Why we love safaris to Namibia
Discover more about one of Africa’s most epic safari destinations
Other-worldly experiences await in the land God made in anger
Africa is dotted with vast tracts of arid desert – remote, often hostile places where the notion of life seems impossible and where the idea of a safari seems ridiculous. This is not the case with Namibia, where the breath-taking beauty of its stark landscapes and the uniqueness of its desert-adapted wildlife species have helped to position it as one of the sub-continent’s most sought-after destinations.
Wedged in the south-west corner of southern Africa, Namibia is a land like no other and offers some of the most incredible, life-changing safari experiences on the continent. It also holds a special place in our hearts. It was here, in 1989, that founder Shaun Stanley’s love affair with wild Africa began when he visited this mesmerizing desert nation with his family.
“We travelled to Sossusvlei, Etosha, Damaraland, Epupa Falls and the Fish River Canyon,” recalls Shaun. “It gave me my first taste of exploring the ‘real’ Africa and ignited a wanderlust in me that has never left,” he adds.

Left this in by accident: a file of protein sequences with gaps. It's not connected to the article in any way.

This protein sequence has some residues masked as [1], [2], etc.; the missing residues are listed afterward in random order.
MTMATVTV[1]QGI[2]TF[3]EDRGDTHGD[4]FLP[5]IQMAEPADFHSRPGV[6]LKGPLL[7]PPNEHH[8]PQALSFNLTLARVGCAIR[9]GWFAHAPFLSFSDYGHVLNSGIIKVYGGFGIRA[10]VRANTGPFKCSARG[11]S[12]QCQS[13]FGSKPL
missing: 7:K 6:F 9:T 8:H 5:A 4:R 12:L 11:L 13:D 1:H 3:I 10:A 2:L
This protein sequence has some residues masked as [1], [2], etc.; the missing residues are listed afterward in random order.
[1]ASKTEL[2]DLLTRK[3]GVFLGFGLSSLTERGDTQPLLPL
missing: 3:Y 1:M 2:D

“I fell in love with the endless dunes of the Namib Naukluft, Damaraland’s petrified forest, the oasis of green around the Kunene River and the fascinating culture of the Himba people,” explains Shaun. “Now I am in the privileged position of being able to share my passion for the place that kindled my love of the African wilderness with my clients.”
So let’s look at what makes Namibia such a special, if not epic safari destination and why Shaun loves it so much…
Landscapes, landscapes, landscapes…
Out of this world. It’s a phrase that comes into its own in Namibia, where the scenery outshines virtually everything else about this incredible desert nation. It’s unlike anywhere else in Africa, and while you may think that vast arid landscapes may not hold much in the way of eye candy potential, think again – the vistas are both jaw-dropping and humbling.
From the Namib’s sea of sand, where endless dunes stretch like silent waves towards distant horizons and Damaraland’s towering, jagged mountain peaks that seem to slice through cloudless skies, to the shimmering white salt pans of Etosha and the verdant woodlands of the Caprivi Strip, Namibia is simply breath-taking.
The diversity is both astonishing and eye-catching – in one day’s drive you can experience incredibly different desert environments, each breathtakingly beautiful in their own right and inhabited by unique, endemic species that have adapted to the challenges such arid surroundings bring with them.